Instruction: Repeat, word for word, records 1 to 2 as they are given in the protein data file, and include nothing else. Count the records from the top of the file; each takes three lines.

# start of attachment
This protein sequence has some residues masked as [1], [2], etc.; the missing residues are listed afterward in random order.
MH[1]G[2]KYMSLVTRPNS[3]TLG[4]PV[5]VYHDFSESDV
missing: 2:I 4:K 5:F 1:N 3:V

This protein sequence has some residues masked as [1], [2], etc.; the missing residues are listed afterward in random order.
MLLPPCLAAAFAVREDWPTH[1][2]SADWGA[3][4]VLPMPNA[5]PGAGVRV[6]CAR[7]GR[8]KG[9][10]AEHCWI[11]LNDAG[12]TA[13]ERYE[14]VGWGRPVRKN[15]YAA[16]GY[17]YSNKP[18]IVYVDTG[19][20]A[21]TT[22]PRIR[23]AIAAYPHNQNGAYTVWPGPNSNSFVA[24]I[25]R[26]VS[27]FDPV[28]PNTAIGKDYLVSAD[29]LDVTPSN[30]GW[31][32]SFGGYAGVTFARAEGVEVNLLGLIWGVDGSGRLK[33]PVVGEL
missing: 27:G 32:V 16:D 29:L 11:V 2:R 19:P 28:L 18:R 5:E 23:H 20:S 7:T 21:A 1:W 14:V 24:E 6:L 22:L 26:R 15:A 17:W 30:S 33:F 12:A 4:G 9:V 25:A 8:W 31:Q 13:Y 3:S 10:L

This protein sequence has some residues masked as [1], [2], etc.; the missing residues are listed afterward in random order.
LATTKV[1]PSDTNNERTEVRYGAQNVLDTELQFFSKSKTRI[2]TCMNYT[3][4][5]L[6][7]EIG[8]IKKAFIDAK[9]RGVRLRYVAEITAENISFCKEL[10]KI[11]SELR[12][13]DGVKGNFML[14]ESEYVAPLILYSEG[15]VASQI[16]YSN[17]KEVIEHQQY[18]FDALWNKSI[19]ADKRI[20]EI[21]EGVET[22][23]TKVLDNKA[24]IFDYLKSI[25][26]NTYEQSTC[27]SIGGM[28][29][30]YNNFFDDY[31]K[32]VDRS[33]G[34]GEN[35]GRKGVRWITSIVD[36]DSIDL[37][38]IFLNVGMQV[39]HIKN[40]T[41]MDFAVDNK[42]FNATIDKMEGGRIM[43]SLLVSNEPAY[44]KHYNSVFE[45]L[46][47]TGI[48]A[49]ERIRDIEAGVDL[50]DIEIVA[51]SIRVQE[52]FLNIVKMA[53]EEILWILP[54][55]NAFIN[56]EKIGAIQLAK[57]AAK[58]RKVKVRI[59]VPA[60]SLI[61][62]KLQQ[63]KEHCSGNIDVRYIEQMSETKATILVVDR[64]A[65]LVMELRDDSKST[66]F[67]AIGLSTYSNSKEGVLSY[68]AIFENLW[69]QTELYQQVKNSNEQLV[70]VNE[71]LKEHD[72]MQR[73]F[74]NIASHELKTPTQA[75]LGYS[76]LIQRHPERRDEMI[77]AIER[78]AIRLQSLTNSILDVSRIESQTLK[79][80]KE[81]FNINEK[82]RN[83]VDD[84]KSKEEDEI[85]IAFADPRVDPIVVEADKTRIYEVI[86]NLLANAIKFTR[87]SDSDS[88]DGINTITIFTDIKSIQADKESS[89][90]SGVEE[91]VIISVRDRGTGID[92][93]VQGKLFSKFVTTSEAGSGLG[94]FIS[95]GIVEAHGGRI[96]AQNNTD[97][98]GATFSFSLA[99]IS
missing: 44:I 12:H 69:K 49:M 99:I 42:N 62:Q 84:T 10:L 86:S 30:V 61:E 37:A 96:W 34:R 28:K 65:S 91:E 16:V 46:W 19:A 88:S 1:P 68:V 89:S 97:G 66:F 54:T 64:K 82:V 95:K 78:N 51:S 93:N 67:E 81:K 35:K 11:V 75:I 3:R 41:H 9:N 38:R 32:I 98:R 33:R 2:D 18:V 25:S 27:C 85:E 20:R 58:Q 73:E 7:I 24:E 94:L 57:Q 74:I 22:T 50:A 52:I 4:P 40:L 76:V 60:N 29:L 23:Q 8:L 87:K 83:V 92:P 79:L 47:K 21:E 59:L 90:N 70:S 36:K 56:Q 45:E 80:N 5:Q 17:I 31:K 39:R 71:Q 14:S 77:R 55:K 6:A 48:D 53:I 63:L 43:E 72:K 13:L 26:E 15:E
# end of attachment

This protein sequence has some residues masked as [1], [2], etc.; the missing residues are listed afterward in random order.
MH[1]G[2]KYMSLVTRPNS[3]TLG[4]PV[5]VYHDFSESDV
missing: 2:I 4:K 5:F 1:N 3:V

This protein sequence has some residues masked as [1], [2], etc.; the missing residues are listed afterward in random order.
MLLPPCLAAAFAVREDWPTH[1][2]SADWGA[3][4]VLPMPNA[5]PGAGVRV[6]CAR[7]GR[8]KG[9][10]AEHCWI[11]LNDAG[12]TA[13]ERYE[14]VGWGRPVRKN[15]YAA[16]GY[17]YSNKP[18]IVYVDTG[19][20]A[21]TT[22]PRIR[23]AIAAYPHNQNGAYTVWPGPNSNSFVA[24]I[25]R[26]VS[27]FDPV[28]PNTAIGKDYLVSAD[29]LDVTPSN[30]GW[31][32]SFGGYAGVTFARAEGVEVNLLGLIWGVDGSGRLK[33]PVVGEL
missing: 27:G 32:V 16:D 29:L 11:V 2:R 19:P 28:L 18:R 5:E 23:H 20:S 7:T 21:A 1:W 14:V 24:E 6:L 22:L 26:R 15:A 17:W 30:S 33:F 12:A 4:G 9:V 25:A 8:W 31:Q 13:Y 3:S 10:L